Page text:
Diversity & Inclusion Research Study
Reel Women Facing Real Bias: Analyzing Gender Asymmetry in Hollywood Movies Using Data Visualization
The society is undergoing a social reckoning in the form of movements like #MeToo and #TimesUp. Gender inequality roots itself in both the subconscious of individuals and the societal culture as a whole which is highly influenced by the cinema. Discussing the underrepresentation of women in one of the biggest entertainment markets in the world — Hollywood has become so important in today’s world.
Role: Quantitative UX Researcher, Designer
Team: Kausalya Ganesh, Naishi Jain
Methods & Tools: Data Visualization, Tableau, Microsoft Excel
Duration: 10 weeks
The Bechdel-Wallace test was one of the starting points of this conversation in the 80s. This test was meant to be a litmus test to demonstrate the lack of screen-space allotted to female characters in movies, but it doesn’t elaborate on the nature of female interaction beyond its independence from male-centric topics.
We aimed to uncover the gaps in the existing gender bias detection tests and find new ways to discuss and quantify the gender asymmetry in Hollywood.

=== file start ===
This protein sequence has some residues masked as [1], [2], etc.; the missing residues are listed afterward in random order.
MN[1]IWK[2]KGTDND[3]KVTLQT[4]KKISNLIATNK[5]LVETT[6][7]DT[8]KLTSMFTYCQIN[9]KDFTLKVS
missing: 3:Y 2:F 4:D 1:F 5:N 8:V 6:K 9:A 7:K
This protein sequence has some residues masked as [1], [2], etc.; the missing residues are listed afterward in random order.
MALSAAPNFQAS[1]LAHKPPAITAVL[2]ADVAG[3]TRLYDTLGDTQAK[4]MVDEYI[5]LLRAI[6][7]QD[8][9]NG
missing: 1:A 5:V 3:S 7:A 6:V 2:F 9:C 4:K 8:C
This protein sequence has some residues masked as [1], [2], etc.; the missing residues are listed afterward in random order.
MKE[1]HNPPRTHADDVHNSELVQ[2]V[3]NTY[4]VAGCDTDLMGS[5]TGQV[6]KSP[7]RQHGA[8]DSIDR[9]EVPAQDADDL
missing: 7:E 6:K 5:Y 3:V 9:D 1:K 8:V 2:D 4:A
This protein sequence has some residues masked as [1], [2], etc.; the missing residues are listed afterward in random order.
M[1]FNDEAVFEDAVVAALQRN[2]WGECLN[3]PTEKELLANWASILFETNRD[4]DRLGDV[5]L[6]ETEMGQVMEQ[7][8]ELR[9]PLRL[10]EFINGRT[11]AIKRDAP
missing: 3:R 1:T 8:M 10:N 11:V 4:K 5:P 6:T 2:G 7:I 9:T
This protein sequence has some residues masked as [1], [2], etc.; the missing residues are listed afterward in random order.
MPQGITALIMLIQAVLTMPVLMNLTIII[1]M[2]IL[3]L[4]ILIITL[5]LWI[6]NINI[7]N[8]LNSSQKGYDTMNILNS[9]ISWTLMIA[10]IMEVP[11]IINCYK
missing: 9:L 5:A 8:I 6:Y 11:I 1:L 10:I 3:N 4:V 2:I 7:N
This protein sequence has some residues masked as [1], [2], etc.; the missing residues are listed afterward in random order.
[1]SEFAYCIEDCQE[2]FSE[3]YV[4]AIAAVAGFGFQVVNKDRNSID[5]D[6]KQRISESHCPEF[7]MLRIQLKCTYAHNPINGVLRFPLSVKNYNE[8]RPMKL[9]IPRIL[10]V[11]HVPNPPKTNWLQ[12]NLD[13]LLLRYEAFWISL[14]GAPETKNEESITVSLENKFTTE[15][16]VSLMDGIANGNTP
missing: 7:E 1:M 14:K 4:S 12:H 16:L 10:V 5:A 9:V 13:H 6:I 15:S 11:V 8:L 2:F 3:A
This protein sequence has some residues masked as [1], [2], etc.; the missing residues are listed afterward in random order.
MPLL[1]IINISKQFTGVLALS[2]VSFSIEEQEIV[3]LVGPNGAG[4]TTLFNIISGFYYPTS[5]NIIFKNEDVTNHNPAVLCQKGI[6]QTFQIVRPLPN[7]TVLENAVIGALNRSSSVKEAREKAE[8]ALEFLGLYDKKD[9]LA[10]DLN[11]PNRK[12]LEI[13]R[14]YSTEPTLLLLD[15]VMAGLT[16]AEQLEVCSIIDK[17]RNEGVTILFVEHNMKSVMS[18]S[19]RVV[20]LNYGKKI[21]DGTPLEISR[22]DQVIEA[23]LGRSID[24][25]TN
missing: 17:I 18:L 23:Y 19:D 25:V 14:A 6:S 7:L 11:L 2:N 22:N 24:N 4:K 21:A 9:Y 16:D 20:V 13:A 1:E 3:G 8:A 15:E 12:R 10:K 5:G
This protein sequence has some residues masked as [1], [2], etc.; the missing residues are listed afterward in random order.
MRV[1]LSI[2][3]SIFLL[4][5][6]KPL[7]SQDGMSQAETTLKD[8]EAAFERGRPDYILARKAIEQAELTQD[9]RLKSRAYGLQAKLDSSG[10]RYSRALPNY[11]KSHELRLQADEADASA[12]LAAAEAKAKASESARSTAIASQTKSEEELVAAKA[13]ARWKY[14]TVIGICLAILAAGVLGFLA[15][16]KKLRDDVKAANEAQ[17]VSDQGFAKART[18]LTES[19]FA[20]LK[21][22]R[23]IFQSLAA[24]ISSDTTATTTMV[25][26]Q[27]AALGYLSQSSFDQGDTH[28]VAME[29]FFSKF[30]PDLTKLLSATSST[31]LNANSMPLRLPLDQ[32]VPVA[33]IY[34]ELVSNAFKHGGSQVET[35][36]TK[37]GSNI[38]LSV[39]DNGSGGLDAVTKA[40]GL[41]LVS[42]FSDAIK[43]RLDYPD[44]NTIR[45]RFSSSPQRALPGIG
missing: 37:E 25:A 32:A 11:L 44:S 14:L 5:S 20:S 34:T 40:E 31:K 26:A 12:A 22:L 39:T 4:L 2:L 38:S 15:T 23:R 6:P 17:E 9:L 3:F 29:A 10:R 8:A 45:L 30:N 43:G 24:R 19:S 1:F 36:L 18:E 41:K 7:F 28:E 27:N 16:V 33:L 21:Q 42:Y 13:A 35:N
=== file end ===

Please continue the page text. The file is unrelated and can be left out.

As seen for the top 250 grossing films of 2017...
There is a 5:1 ratio of men to women working behind the scenes on films.
Percentage of female decision makers ranges from 11% to 25%, whereas that of male decision makers ranges from 75% to 89%.
Women work more documentaries than narratives by 12%.
The USC Viterbi School of Engineering used AI to study nearly 1000 films in 2017, concluding that in the majority of films, female roles are not central to plot.
Men had more than 37,000 dialogues; women had just over 15,000
Men portrayed almost 4,900 characters; women portrayed just over 2,000
Scripts had 7x more male writers than female writers
Sources: USC Annenberg Media, Diversity & Social Change Initiative's Inequality in 900 Popular Films Report, USC Viterbi School of Engineering & The 2017 Celluloid Ceiling Report
We used lists from various sources to identify the 50 most popular movies of 2017. This dataset consists of movies that did very well in the opinion of the general audience and famous critics on IMDb and Rotten Tomatoes. We assumed that the popularity of these movies can be translated to their influence and impact.
33 out of the 50 movies in the list pass the Bechdel-Wallace Test.
Many movies barely passed the test on a technicality, such as female-female conversations not being specifically about men, but might still be centered around gender-stereotypical topics.
Thor: Ragnarok failed the test
The antagonist is a female character with a significant role in the movie, but the movie failed the test on account of having no two female characters interacting with each other about something other than the leading male characters.
Beauty & the Beast passed the test
Beauty discusses her wardrobe and the castle rules (something other than a man, but still irrelevant) with Mrs. Potts, Plummete, and Madame Gaderobe.